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Hiking boot recommendations for foot drop

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  • Hiking boot recommendations for foot drop

    My girlfriend was in an accident about 15 years ago and she has fairly significant nerve damage in her left leg. She's active and very strong, but she wears a brace for running. I had never seen one before but it looks like a soccer shin guard that's connected to a plate that goes underneath the insole of her shoe. There is a link that connects the two parts along the outside of her ankle. Without the brace, her toes point to the ground when she raises her knee. I've seen her trip over roots, speed bumps and sometimes nothing at all if she's not wearing the brace.
    she hikes and runs on smooth-ish trails in running shoes, but she wants to start getting further afield in the Backcountry and would like to find hiking boots. If anyone has any experience with this issue, I'd love to hear what you've learned.

  • #2
    I'm not sure how far you are from eastern Upstate NY/VT, but you may want to have her check out Outdoor Gear Exchange or someplace similar that has a massive selection of hiking and trail running footwear. Naturally, bring the brace along.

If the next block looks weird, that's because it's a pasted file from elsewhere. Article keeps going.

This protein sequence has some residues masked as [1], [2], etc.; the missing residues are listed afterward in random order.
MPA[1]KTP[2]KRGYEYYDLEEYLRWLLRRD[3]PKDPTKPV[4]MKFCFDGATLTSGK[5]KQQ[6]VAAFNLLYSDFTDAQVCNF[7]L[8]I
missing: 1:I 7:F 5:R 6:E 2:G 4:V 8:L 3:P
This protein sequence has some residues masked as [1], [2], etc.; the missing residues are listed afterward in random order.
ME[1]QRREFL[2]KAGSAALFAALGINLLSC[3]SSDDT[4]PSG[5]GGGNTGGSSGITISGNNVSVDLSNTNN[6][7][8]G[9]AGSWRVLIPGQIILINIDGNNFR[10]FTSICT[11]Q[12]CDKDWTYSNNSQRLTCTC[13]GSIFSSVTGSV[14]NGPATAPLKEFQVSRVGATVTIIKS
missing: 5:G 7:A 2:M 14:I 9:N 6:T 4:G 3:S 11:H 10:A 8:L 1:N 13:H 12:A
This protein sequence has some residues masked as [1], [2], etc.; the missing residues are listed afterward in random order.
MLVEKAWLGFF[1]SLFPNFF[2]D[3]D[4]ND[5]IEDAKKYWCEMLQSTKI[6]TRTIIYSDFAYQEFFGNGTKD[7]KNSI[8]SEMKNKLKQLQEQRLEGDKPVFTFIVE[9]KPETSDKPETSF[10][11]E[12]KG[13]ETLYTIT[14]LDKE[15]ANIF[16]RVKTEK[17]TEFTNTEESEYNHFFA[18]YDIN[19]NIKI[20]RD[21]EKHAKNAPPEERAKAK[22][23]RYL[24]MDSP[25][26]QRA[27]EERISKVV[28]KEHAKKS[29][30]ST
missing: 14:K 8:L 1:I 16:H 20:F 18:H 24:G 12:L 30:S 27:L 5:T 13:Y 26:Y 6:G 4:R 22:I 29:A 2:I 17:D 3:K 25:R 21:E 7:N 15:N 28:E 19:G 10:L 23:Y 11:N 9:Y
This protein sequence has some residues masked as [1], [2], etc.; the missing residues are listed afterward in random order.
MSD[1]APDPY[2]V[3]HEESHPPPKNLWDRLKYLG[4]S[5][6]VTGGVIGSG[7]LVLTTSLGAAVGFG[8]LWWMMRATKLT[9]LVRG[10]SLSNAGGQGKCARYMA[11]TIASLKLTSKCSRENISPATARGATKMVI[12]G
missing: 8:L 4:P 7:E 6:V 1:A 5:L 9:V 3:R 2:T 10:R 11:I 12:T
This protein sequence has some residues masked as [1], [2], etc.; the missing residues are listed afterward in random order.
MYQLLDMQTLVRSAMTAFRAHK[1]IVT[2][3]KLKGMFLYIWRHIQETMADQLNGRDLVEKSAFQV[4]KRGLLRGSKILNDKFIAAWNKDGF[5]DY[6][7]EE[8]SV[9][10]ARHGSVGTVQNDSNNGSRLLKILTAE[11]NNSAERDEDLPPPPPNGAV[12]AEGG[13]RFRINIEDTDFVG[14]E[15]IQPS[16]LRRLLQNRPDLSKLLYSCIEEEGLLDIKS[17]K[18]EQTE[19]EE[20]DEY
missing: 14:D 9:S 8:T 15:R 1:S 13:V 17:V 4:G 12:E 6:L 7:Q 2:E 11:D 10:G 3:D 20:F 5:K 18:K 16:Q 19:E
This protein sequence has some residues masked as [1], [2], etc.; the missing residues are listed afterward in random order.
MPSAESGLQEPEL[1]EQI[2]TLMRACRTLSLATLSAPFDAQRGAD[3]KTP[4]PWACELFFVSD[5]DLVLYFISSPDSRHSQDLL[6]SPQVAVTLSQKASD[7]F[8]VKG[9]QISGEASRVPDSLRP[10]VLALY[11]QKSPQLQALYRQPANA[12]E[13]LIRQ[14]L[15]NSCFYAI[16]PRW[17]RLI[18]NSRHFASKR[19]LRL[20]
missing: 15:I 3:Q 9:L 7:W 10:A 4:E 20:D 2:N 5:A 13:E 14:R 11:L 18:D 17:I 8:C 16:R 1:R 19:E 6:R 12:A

My mind was wandering like the wild geese in the west.


    • #3
      We live in Rochester and she tried on a lot of boots at a few specialty stores. This weekend we hiked up Wakely Mountain to see how things went. She did well and wanted more of a challenge so we hiked Algonquin Sunday. She was very cautious as she doesn't trust her bad leg. Any hard pushes that had to be made were always done with her good leg. She napped on top of Algonquin while I zipped over to Iroquois and back. I watched her a lot and I have to say that having a pair of functioning limbs is luxury I will stop taking for granted.
      The brace she uses does not allow for any ankle flex at all. Navigating steeper angle rock looked very difficult because her foot had to be 90 degrees to her leg. She's looking into different types of braces but there don't seem to be many options. Most of them seem to be made for just walking, not running or hiking.


      • #4
        Look up your local PT. Dime store and outdoor store braces may not be the best solution.


        • MediumChris
          MediumChris commented
          Editing a comment
          It came from a PT but I'm not sure how creative they were. It seems like a lot of the braces available are for people who lead more sedentary lifestyles. It works well enough for flatter terrain but I think being able to move her ankle a little would really help her confidence on steeper rock.